Now because Trebles are the principal strings we need to get, choose them of a fair and clear whitish grey, or ash colour, and take one of the knots in your hand, but let it not be too small, for those give no sound, besides they will be either rotten for lack of substance, or extremely false. Also open the bouts of one of the ends of the Knot, and then hold it up against the light, and looke tha it be round and smooth: but if you discern it to be curly, as the thread of a curled Cypress, or horse hair, (which you may as well feel as see) then refuse them, although they be both clear and strong, because those strings were not well twisted, and therefore will never be true on the Instrument. For trying the ends of the Knot, which if they find stiff, they hold them then as good; but it it bend as we say, through a dankish weakness, then they are not strong. Some again do take the end of the string between their teeth, and they pluck it, and thereby it it breack faseld at the end then it is strong, but if it break stubbed then it is weak. This Rule also is holden for the breaking of a string between the hands. The best way, is to pluck out an end of the string (if theseller will suffer you, if he will not assure yourself that those strings which he shows are old or mingled,) then looke for the cleareness and faults before spoken, as also for faseling with little hairs. And again look amongst the bouts, at one end of the Knot, that the string be not parted, I mean one piece great and another small, then draw it hard between your hands, to try the strength, which done, hold it up again against the light between your hands, and marke whether it be clear as before; if it be not but look muddy, as a brown thread, such strings are old, and have been rubbed over with oil to make them clear. This choosing of strings is not alone for Trebles, but also for small and great Meanes: greater strings though they be old are better to be borne withall, so the colour be good, but if they be fresh and new they will be clear against the light, though their colour be blackish.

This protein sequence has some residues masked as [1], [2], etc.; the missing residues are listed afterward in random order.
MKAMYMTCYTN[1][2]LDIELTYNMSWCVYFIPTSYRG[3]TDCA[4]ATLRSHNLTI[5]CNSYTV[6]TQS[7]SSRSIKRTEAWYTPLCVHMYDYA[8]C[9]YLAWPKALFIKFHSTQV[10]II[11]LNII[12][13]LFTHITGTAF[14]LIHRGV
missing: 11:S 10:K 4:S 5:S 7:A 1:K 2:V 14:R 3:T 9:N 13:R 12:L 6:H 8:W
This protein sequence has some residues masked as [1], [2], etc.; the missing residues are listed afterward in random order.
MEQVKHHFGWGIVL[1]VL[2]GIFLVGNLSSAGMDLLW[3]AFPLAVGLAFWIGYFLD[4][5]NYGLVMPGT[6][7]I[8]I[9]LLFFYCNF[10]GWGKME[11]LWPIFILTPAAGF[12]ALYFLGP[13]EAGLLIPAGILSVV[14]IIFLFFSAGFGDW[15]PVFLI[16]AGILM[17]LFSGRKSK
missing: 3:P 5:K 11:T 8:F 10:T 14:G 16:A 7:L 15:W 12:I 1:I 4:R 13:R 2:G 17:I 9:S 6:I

Now again some old string will hold well the stretching between your hands, yet when you set them on the Instrument they will stick, (and rise by starts) in the Nut, and there break, even in the tuning: the best remedy when strings stick so, is to rub the little nicks of the Nut, (in which the string slides) with a little Oil, Wax, or black lead. If you desire to choose strings that are not false, that th maker cannot promise you; but there is a rule for the knowledge therof by fight after the string is drawn out, which being it is so ordinary and so well known, I hold it not fit to trouble you with the relation. Some string there are which are coloured, out of which choose the lightest colours, viz. among Green choose the Sea-water, of Red the Carnation, and of Blue the Watchet.
Now these strings as they are of two sorts, viz. Great and Small: so either sort is packed up in sundry kinds, to wit, the one sort of smaller strings (which come from Rome and other parts of Italy) are bound up by certaine Dozens in bundles; these are very good if they be new, if not, their strength does soon decay: the other sort are packed up in Boxes, and come out of Germany: of these, those strings which come from Monnekin and Mildorpe, are and continue the best. Likewise there is a kind of strings of a more fuller and larger sort then ordinary (which we call Gansars.) These strings for the sizes of the great and small Meanes are very good, but the Trebles are not strong. Yet also there is another sort of the smaller strings, which are made at Livornia in Tuscany: these strings are rolled up around together, as if they were a companie of horse hairs. These are good if they be new, but they are but half Knots. Note there is some store of these come hither lately, and are here made up, and pass for whole Knots. For the greater sorts or Base strings, some area made at Nuremburg, and also at Strasbourg, and bound up only in knots like other strings. These strings are excellent, if they be new, if not, they fall out stark false. The best strings of this kind are double knots joined together, and are made at Bologna in Lombardy and from thence are sent to Venice” from which place they are transported to the Martes, and therefore commonly called Venice Catlines. The best time for the Merchant is to provide his strings at Michaelmas, for then the string-makers bring their best strings which were made in the Summer to Frankfurt, and Leipzig Marts. Contrarily at Easter they bring their Winter strings, which are not so good.